When a Chapter 7 case is filed, or a case is converted from a Chapter 11 or Chapter 13 to a Chapter 7, a Chapter 7 Trustee is assigned for the case from the “Trustee Panel.” The Panel is made up mostly of lawyers in private practice, but may include accountants or other individuals with significant experience in Bankruptcy. Prior to being placed on the Panel, these individuals go through a background check and after their appointment they are overseen by the Office of the United States Trustee. Unlike Chapter 13 Trustees in Georgia, Chapter 7 Trustees normally have private practices in addition to acting as Trustees.
The Trustee’s duties vary by case, but here are the general duties of the Chapter 7 Trustee:
- The Trustee reviews the petition and schedules of every case assigned to them and conducts the First Meeting of Creditors.
- The Trustee reviews property owned by the debtors and the exemptions to see if there are assets are available for creditors. If so, the Trustee will liquidate (or sell) the assets. For example, if a debtor has significant equity in their home the Trustee may market it for sale to recover funds for the estate.
- If a debtor has transferred assets to other people prior to filing, the Trustee will file an action to “avoid” (or undo) the transaction to get the property back for the benefit of creditors. These are normally “preferential transfers” or fraudulent transfers.” For example, if someone transfers real estate to a family member to try to get it out of the reach of his creditors, and later files for Bankruptcy, the Trustee will get the property back and sell it. In addition, the Trustee may examine the documents related to the debtor’s house and, if improperly prepared, avoid the lender’s security interest (thereby increasing the equity).
- If funds are available for creditors, the Trustee will review claims filed by creditors and object if necessary.
- If the debtor has committed fraud in the Bankruptcy case or refuses to cooperate with the Trustee, the Trustee may file a lawsuit to deny the debtor a discharge pursuant to Section 727 of the Code or refer the matter to the United States Trustee for further action.
The Chapter 7 Trustee holds a unique position in the legal system. By voluntarily filing a Bankruptcy case, a person is agreeing to give the Trustee full access to their financial records and assets (see Section 521 and Bankruptcy Rule 4002). The Trustee has broad authority to investigate anything related to your finances or property, including getting documents from others. It is not like a lawsuit in another court, where the parties are essentially on equal ground. A few lawyers spend considerable time and effort fighting Trustees, but it often ends up wasting time and money for themselves and their clients. That said, very few Bankruptcy cases end up with a dispute between the debtor and Trustee. In fact, in most Chapter 7 cases in Georgia, the Chapter 7 Trustee will not even request additional documents beyond those initially required to be submitted. For the great majority of cases filed in Georgia, the Trustee only makes $60 per case. This may translate to $50,000 a year for an average caseload in a large city and for that they normally have to hire and pay administrative staff. They also spend scores of hours a year on the administrative duties of a Trustee, including strict accounting procedures. They do not have the resources to investigate a significant number of cases unless there is a reason to do so.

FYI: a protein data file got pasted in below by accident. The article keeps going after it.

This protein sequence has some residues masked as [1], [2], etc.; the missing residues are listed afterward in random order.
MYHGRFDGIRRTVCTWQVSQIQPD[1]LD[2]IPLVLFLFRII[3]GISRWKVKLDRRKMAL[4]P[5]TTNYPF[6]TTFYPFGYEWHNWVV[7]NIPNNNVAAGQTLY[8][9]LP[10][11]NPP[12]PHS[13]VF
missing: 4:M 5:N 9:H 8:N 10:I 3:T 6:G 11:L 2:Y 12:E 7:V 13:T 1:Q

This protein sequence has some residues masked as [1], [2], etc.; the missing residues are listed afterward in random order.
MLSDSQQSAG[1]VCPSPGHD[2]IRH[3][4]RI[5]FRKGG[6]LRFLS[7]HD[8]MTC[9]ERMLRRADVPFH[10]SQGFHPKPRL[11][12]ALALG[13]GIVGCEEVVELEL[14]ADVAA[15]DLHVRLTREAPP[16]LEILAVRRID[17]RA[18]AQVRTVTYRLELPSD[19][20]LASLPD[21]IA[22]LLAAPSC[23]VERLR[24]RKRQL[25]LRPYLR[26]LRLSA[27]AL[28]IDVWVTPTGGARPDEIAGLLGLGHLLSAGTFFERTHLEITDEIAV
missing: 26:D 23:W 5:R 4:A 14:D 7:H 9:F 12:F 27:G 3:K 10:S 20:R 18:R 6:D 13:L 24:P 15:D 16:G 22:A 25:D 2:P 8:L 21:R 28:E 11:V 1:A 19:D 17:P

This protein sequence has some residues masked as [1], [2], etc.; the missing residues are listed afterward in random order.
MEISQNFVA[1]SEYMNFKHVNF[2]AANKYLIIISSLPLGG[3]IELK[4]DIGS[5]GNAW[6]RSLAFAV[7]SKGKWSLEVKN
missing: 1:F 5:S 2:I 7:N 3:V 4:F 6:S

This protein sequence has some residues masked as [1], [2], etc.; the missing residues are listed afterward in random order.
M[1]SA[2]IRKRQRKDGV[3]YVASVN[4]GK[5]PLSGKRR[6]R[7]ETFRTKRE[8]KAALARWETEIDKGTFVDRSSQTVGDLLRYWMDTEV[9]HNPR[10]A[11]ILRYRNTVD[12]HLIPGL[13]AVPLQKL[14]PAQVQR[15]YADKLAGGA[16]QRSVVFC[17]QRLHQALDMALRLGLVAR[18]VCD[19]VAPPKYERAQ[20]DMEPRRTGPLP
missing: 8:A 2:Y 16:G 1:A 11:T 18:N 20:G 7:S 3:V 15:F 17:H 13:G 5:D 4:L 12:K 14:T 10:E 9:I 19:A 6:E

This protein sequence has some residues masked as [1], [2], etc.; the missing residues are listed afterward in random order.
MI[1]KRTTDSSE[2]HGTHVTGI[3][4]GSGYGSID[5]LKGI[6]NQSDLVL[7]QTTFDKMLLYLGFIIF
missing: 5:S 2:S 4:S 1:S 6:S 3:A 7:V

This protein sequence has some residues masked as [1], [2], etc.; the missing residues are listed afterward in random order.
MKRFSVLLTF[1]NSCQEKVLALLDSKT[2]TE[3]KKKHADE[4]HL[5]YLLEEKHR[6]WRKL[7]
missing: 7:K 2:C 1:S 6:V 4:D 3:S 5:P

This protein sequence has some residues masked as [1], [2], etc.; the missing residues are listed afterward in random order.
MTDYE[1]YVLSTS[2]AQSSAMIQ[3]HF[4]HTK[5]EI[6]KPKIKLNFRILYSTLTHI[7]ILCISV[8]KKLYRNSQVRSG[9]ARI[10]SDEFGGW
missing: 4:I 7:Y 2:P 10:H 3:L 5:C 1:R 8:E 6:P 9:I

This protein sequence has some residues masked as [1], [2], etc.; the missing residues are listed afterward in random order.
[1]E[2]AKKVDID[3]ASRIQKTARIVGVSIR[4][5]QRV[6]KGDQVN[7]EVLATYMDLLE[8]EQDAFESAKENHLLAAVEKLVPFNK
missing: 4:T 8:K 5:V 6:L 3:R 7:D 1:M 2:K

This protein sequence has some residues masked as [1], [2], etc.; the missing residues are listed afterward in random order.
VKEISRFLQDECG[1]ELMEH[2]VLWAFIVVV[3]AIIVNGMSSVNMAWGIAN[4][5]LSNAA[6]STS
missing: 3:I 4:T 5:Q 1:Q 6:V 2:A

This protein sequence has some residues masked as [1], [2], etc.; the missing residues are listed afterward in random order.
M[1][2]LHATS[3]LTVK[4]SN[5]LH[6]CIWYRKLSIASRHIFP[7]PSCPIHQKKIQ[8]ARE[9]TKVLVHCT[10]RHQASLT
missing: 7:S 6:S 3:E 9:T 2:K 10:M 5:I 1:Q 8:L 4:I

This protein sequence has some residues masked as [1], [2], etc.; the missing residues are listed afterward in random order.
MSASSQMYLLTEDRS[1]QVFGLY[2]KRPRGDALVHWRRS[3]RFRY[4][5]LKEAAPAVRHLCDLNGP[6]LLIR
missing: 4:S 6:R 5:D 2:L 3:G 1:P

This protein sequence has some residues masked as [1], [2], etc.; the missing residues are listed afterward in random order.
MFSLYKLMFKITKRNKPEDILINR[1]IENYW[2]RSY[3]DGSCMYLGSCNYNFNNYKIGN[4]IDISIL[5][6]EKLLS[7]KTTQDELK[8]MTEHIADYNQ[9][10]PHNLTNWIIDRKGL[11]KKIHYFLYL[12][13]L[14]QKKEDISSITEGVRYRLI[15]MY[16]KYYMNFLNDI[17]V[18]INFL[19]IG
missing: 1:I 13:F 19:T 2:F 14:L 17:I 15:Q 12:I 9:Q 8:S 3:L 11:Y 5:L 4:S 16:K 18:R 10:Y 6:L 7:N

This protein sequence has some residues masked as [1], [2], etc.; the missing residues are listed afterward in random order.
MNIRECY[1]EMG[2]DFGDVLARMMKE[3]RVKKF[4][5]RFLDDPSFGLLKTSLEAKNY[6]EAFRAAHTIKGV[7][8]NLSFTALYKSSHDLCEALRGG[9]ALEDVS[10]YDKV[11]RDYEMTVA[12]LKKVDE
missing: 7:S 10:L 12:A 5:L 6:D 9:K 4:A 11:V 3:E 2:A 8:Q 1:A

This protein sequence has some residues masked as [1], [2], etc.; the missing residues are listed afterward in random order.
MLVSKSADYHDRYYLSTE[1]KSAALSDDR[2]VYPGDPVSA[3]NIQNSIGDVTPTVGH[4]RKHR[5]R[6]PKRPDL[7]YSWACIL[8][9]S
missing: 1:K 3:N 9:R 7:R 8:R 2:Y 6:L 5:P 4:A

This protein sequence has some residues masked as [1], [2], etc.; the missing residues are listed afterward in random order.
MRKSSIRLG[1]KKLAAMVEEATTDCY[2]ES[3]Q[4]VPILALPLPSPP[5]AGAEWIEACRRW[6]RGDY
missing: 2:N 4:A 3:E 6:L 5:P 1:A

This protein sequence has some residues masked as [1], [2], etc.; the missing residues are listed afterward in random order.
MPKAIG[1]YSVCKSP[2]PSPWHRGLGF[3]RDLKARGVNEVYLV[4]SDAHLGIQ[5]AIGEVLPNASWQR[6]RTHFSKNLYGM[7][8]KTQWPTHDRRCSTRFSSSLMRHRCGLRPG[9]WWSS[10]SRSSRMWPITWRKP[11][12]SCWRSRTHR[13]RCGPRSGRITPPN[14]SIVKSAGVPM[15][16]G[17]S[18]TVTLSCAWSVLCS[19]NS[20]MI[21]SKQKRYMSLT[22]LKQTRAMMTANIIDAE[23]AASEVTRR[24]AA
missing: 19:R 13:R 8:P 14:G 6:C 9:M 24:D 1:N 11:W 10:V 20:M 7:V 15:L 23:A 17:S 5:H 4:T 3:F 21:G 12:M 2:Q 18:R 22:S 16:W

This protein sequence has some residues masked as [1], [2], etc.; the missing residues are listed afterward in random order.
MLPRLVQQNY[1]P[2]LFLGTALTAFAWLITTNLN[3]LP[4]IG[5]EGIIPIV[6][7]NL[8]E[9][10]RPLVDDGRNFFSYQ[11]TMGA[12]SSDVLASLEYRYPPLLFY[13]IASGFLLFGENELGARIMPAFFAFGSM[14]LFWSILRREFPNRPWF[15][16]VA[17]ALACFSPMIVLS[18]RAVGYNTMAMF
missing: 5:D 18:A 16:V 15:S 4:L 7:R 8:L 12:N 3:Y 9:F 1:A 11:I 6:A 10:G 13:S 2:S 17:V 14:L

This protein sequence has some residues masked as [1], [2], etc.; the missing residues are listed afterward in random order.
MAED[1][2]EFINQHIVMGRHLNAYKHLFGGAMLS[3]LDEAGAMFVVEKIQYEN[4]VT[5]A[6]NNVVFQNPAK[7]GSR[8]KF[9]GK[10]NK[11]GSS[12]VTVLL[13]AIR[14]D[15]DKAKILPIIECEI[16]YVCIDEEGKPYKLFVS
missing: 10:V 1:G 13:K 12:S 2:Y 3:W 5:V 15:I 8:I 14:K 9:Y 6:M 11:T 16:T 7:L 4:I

Importantly, the Chapter 7 Trustee is not a replacement for the debtor’s lawyer and the Trustee is not the Judge. Many debtors, with or without their own lawyer, will try to contact the Trustee for advice but Trustee’s are not allowed to give legal advice to other parties. It is also possible there is a legitimate dispute with the Trustee, and in those matters the issue may be resolved by the Judge. The Trustee does not sit in judgment of every Chapter 7 case. Once the Trustee concludes their review of the case, a discharge is entered by the Clerk’s office as a matter of course.
Most clients are a bit nervous before they meet the Chapter 7 Trustee at the First Meeting of Creditors, but they virtually always find that the Trustee is a nice person and not out to cause them more stress. If a client has a good lawyer and has supplied all the information requested, the case normally sails through the court.